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Removing Radionuclides from Fukushima Radioactive Water

The Japanese government recently announced that it intends to dump more than 1.2 million tons of radioactive water into the Pacific Ocean, sparking global concern. The radioactive water in question was produced by the cooling procedure used to decommission the Fukushima Daiichi nuclear power facility following the devastating 2011 Fukushima nuclear disaster.

Fukushima Nuclear Plant chimneys, Japan

Image Credit: Santiherllor/

The water is believed to contain hazardous, radioactive materials or radionuclides that could be active and have long half-lives (effectively taking a long time to disintegrate), posing a serious threat to ecosystems and human health globally, even after being treated by an advanced liquid processing system (ALPS).

Although they have been employed for radionuclide removal, conventional materials such as clay minerals, activated carbon, carbon nanotubes, and resins are hampered by their low adsorption capacity, poor selectivity, and delayed adsorption kinetics.

Due to this, scientists are currently investigating cutting-edge nanomaterials for this purpose, including porous organic polymers (POPs), metal-organic frameworks (MOFs), covalent organic frameworks (COFs), and porous aromatic frameworks (PAFs). These materials are attractive prospects for radioactive removal because of their high specific surface area, numerous pore structures, remarkable stability, and flexible design.

A research team led by Professor Xiangke Wang of North China Electric Power University in Beijing, P. R. China, is leading the charge in developing nanomaterials and technology that can eliminate radionuclides from the environment.

The researchers shed light on this emerging study, higher requirements for nanomaterial design, and the execution of tactics and strengthened collaboration needed to mitigate any harm caused to aquatic and land ecosystems in a recent review article published in the journal Eco-Environment & Health.

We intend to create high-performance porous materials and technologies for the efficient removal of radionuclides from practical environments, as well as a reserve of advanced materials and technologies that can be used or further developed to deal with future nuclear accidents.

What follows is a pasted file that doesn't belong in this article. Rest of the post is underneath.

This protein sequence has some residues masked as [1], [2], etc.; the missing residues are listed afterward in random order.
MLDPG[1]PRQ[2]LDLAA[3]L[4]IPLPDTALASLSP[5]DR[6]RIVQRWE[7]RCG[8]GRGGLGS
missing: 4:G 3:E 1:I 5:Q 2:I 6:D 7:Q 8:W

Xiangke Wang, Professor, North China Electric Power University

Among the different technologies under consideration, electrocatalysis has emerged as a next-generation approach that provides continuous extraction of radionuclides via reduction or oxidation utilizing electric fields. Because of its controllability, efficiency, and environmental friendliness, it is seen as a viable solution for sewage treatment.

This approach has also been demonstrated to effectively recover uranium from seawater, emphasizing its potential. Adsorption is also notable for its low cost, simplicity, and practicability.

Although these materials and technologies appear promising, several issues need to be resolved before their full promise can be realized. A deeper understanding of material structures and radionuclide capture mechanisms is necessary, as is recycling resource nuclides.

Other challenges include the complexity of radionuclide forms in practical environments, the need for simpler and environmentally friendly material preparation processes, and the investigation of collaborative technology systems.

Prof. Wang anticipates that this discovery will spark a broad discussion among scientists regarding material design and technological advancements related to radionuclide removal.

He concluded, “The ultimate goal is to apply these nanomaterials and technologies in real-world environmental conditions to promote sustainable development and safeguard our planet from the threats of radioactive contamination.

Journal Reference:

Liu, X., et al. (2023) Advanced porous materials and emerging technologies for radionuclides removal from Fukushima radioactive water. Eco-Environment & Health. doi:10.1016/j.eehl.2023.09.001


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